For at least tax years 2010 through 2013, Mr. Chikerema prepared and filed tax returns in which he included false information relating to the American Opportunity Tax Credit and the Earned Income Tax Credit. Id. These returns included his own. Id. In preparing and filing his own 2011 tax return with the IRS, the return was false as to a material matter. Id. Mr. Chikerema signed the return, which contained a written declaration that it was made under penalties of perjury. Id. When doing so, he knew (and acted willfully) that he had a legal duty to file a truthful tax return, but did not believe that the return was truthful as to a material matter. Id. As a result of preparing and filing others' and his own falsified tax returns, Mr. Chikerema caused at least $510, 307 in loss to the Internal Revenue Service. Id. In some instances, without the client's consent or knowledge, Mr. Chikerema had refunds resulting from the fraudulent returns deposited into his and his brother's bank accounts. Id. He willfully aided, assisted in, procured, counseled, and advised the preparation of income tax returns that were false as to material matters. Id. These returns were filed with the Internal Revenue Service, and he knew that the returns were false when he prepared them. Id.

         Mr. Chikerema also admitted these facts at his change of plea hearing. Crim. Dkt. 28, p. 17- 20. Also as part of the plea agreement, Mr. Chikerema waived his right to file a direct appeal and, other than claims of ineffective assistance of counsel, waived his right to challenge his conviction or sentence in a post-conviction motion. Id. at pp. 17, 22, and 23. The parties agreed that the government would recommend a sentence within the guidelines range and Mr. Chikerema could request a lesser sentence. Crim. Dkt., ¶ 9. Mr. Chikerema agreed to pay $40, 770 in restitution to the Internal Revenue Service. Id., ¶ 15.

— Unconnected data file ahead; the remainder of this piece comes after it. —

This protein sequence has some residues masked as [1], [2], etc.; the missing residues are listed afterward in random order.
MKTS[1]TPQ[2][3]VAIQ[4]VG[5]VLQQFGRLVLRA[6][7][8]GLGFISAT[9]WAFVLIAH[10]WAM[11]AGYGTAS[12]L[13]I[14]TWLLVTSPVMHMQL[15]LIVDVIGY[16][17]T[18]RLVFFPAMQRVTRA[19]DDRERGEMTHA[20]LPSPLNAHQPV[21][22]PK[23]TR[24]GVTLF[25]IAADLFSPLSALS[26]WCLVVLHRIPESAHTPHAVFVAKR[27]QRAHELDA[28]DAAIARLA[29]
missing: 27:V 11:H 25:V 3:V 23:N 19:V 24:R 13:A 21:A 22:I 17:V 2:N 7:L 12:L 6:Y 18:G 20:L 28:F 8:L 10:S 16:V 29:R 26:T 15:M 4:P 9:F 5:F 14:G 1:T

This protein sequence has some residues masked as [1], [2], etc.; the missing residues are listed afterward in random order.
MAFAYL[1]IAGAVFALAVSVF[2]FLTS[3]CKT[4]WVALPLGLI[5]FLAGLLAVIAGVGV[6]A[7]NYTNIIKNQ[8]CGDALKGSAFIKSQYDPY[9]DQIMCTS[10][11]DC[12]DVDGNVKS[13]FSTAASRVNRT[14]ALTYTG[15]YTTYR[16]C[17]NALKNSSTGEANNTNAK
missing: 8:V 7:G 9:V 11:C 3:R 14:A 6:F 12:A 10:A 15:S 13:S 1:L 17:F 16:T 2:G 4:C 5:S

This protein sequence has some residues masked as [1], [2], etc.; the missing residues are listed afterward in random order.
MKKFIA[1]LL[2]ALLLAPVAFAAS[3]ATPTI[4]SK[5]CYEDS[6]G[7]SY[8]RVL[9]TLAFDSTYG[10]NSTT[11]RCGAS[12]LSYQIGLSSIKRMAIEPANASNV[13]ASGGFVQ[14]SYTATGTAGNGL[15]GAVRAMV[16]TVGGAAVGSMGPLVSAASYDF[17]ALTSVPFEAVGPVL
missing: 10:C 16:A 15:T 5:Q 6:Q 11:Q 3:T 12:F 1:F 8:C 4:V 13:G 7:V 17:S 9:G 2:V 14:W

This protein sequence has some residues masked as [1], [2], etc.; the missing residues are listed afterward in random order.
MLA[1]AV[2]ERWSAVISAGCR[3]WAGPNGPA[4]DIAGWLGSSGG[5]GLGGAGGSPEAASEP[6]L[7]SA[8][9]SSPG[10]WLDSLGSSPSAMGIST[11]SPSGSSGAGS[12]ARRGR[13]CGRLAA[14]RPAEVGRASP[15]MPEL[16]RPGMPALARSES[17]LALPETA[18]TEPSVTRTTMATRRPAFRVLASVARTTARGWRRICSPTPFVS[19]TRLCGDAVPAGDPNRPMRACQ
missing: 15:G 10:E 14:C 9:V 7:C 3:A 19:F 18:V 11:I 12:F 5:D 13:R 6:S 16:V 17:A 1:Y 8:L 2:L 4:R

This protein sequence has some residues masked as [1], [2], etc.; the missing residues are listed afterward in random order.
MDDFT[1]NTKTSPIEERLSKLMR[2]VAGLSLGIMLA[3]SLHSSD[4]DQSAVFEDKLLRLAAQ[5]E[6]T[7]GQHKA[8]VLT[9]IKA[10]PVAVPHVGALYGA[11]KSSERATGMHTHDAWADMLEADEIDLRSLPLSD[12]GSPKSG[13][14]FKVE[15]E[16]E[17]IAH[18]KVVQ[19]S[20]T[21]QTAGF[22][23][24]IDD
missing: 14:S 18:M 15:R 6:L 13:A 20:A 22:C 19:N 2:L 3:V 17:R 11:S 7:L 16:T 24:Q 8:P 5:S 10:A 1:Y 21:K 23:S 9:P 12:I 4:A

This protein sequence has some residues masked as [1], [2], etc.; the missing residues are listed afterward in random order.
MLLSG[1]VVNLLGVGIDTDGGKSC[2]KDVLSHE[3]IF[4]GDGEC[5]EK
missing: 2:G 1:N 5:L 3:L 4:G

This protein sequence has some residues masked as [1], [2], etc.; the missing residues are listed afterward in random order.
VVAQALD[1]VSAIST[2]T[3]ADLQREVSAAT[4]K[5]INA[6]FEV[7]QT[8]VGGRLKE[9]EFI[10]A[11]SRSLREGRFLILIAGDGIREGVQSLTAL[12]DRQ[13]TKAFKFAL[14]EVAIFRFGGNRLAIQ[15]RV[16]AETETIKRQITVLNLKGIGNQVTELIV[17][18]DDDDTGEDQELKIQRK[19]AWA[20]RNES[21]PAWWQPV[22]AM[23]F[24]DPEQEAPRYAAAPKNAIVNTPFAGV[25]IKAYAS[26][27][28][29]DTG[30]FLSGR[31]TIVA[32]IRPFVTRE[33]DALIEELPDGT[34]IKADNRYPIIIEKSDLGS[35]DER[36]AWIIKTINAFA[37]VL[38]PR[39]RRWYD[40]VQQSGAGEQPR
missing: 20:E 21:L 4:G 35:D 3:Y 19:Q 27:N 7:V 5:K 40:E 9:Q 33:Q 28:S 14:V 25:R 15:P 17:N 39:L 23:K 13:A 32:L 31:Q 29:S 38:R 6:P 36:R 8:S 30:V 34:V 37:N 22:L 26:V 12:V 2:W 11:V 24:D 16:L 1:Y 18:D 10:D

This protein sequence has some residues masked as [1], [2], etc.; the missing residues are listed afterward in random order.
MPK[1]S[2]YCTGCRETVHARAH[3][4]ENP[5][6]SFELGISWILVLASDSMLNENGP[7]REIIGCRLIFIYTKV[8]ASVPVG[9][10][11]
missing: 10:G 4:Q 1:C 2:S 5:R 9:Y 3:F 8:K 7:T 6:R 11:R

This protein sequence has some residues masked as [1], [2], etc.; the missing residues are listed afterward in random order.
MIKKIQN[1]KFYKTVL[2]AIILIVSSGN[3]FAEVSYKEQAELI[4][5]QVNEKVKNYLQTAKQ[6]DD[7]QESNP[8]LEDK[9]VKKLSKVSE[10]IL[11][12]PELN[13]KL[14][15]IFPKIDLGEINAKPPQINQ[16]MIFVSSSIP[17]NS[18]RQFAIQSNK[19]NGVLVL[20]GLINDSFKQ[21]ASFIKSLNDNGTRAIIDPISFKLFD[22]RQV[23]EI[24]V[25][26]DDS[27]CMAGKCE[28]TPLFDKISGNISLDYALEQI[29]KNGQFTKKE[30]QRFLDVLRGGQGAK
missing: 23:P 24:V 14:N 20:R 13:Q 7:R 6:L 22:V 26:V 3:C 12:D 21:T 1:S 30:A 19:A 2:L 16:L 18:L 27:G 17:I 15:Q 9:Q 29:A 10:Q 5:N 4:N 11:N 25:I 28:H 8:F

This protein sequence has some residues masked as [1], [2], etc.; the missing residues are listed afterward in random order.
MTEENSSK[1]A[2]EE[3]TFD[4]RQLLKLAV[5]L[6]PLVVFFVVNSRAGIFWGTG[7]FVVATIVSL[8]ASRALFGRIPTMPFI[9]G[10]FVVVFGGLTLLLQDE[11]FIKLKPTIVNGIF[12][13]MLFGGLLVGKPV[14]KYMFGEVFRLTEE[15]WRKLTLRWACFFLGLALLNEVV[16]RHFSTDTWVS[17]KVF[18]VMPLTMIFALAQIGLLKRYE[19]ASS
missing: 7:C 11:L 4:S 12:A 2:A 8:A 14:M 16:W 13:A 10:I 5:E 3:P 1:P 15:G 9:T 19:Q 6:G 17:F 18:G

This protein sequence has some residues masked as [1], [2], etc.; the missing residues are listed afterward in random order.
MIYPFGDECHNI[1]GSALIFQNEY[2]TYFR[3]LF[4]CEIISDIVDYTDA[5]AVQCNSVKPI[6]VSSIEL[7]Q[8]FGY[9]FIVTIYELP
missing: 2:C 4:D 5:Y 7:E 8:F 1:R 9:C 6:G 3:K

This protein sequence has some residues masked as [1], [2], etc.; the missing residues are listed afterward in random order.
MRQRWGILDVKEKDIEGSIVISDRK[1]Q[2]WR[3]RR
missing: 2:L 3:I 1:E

At his plea hearing, Mr. Chikerema declared that: he had read the entire plea agreement and discussed it with his attorney; he understood the terms of the plea agreement; no person had made any promises to him that he would receive a lighter sentence if he would plead guilty except as provided in the agreement; and that, he made no claim of innocence and was entering the agreement freely and voluntarily because he is guilty. Crim. Dkt. 28, p. 7. Mr. Chikerema further affirmed that he agreed to pay restitution in the amount of $40, 770. Id. at 16.

         At the end of the plea colloquy, the Court accepted Mr. Chikerema's plea, specifically finding that Mr. Chikerema was entering his plea knowingly and voluntarily and that it was supported by an independent basis of fact that contained each of the essential elements of the offense. Id., p. 26.

         After the Court accepted Mr. Chikerema's plea, it proceeded to sentencing. At the hearing, counsel and Mr. Chikerema confirmed they had reviewed the presentence report and had no objections, noting one correction in Mr. Chikerema's family history. Id., p. 27. The Court accepted the presentence report and its findings of fact. Id. Mr. Chikerema was sentenced to six months' imprisonment and one year of supervised release. Crim. Dkt. 24. The Court also ordered restitution in the amount of $40, 770.00. Id.

         Mr. Chikerema did not appeal his conviction or sentence. He then filed this motion for relief ...

Buy This Entire Record For $7.95

Download the entire decision to receive the complete text, official citation,
docket number, dissents and concurrences, and footnotes for this case.

Learn more about what you receive with purchase of this case.